I am trying to display system information using psutil.
I am now getting following error:
Traceback (most recent call last):
File "/home/zulfi/PycharmProjects/Classes/psutilPrintInfo.py", line 31, in <module>
File "/home/zulfi/PycharmProjects/Classes/psutilPrintInfo.py", line 27, in main
File "/home/zulfi/PycharmProjects/Classes/psutilPrintInfo.py", line 16, in system_info
mem = process.get_memory_info() / float(2 ** 30) # memory in GB
AttributeError: 'Process' object has no attribute 'get_memory_info'
My code is listed below:
I have provided the comments from where I retrieved the information.
The psutil class has both class methods and instance methods. There is so much information for each method, the distinction gets lost. Some of the functions in the program need to be called directly from psutil. Specifically: psutil.cpu_percent(), psutil.disk_usage and psutil.virtual_memory. (Apparently cpu_percent is both a class method and an instance method - but see comment next.
According to the documentation the cpu_percent() method (both kinds), must be called twice - unless an interval is specified. The first time it is called, it "initializes" internal variables and always returns 0.0. So what I did was to also call psutil.cpu_percent() before calling self.Print_Numbers(). In order to get the cpu percentage above zero, I also had to bump the number of iterations through Print_Numbers() up to 10,000.
BTW, in order sort this out, I ran the following code in IDLE, the interactive python console.
The *help()* function can be used for any class, import or library.
posted 1 week ago
Please show me your whole code so that I can understand it.
Essentially I was suggesting that the "process.xxx" be replaced by "psutil.xxx" for the three function calls, and that psutil.cpu_percent be called twice -- once before calling the code to be measured and again after.
You requested the complete program. Here is what I eventually ended up with. Some comments about alterations that went beyond just adjusting the original code.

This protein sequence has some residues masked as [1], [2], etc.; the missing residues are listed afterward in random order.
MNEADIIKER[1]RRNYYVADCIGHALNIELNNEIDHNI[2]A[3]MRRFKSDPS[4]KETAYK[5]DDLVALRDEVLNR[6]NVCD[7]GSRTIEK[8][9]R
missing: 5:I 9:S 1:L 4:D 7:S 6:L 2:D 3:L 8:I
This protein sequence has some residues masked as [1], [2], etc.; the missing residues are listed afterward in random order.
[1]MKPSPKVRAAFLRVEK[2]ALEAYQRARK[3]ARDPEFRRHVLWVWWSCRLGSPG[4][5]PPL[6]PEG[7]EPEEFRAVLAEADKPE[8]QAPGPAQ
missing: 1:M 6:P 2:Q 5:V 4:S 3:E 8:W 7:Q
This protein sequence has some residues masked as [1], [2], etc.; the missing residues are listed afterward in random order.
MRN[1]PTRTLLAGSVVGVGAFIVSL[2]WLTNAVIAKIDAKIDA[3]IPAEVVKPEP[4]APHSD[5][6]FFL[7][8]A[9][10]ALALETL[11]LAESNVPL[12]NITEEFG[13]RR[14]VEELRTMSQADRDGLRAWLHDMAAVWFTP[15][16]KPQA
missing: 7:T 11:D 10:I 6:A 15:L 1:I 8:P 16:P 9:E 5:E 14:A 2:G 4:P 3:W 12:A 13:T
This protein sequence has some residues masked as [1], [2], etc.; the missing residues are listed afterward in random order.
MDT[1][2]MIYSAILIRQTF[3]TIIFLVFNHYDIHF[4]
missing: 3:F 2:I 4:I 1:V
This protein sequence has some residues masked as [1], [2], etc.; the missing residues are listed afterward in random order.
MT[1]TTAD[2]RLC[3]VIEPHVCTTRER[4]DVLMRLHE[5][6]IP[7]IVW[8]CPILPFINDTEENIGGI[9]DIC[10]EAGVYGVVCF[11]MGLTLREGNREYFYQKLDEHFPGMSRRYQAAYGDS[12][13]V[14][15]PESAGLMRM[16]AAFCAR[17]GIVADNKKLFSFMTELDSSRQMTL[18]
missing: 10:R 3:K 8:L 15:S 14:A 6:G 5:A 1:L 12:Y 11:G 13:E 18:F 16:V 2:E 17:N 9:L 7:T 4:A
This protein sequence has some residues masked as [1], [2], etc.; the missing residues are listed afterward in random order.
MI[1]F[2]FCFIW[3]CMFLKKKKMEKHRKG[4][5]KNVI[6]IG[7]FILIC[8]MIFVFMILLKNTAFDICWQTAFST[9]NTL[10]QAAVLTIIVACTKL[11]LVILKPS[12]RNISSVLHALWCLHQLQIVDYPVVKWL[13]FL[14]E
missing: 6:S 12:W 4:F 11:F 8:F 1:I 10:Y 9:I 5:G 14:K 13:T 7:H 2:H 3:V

* Added more comments so that when I come back to it the comments and code will quickly remind me of how to make use of this library.
* The code has been rearranged to emphasize what needs to be done in what order.
* Code that measures the process from the code that measures system-wide information has been separated.
* Added code to show the use of both kinds of cpu_percent.
* Used the bytes2human function to format the various values rather than guessing at their magnitude.
* Added some returns. They are completely optional, but they make a great place to set a breakpoint when debugging.
* Apparently, psutil multiplies all "percentage" results by 100. This program backs that off so they can be displayed properly.
* Formatted the percentages so that useless precision is eliminated.
* The underscore variable is a Python convention for capturing and throwing away a some value that we don't care about.
* Sometimes when I ran this program, the overall cpu percentage was still zero. Other times I got a reasonable value.
posted 1 week ago
Hi Travis Risner-Good Morning,
Thanks for your program.
I have two questions:
On which OS did you run your program: windows or Unix/Linux?
I happened to run it on a Mac, which is a variation on BSD Linux. However, the psutil library is platform agnostic so it shouldn't matter. Did you have problems running it?
As to the value for i in Print_Numbers, I changed it to use the number passed in when the instance of Counting_SysInfo was instantiated at the very bottom of the module. Perhaps the integer literal of 100_000 was confusing? One of the thoughtful changes added in Python 3.6 was allowing an underscore in numeric literals as a "thousands" separator. Python has a number of enhancements - such as generators, list comprehensions, tuples, etc. - not found in other major languages that make life easier for the software developer.
posted 1 week ago
Hi my friend,
I tried using Pycharm 3.2 community version on my linux system:
I'm guessing that the program is attempting to run on a version of Python older than Python 3.6, which the code I shared requires. The most recent release available is 3.8. If an upgrade is needed, may I suggest upgrading directly to 3.8?
Also, the most recent release of PyCharm CE is 2019.3. The recent versions of PyCharm understand f-strings and the many other recent additions to Python that make life easier. The newer versions of PyCharm can assist with writing code.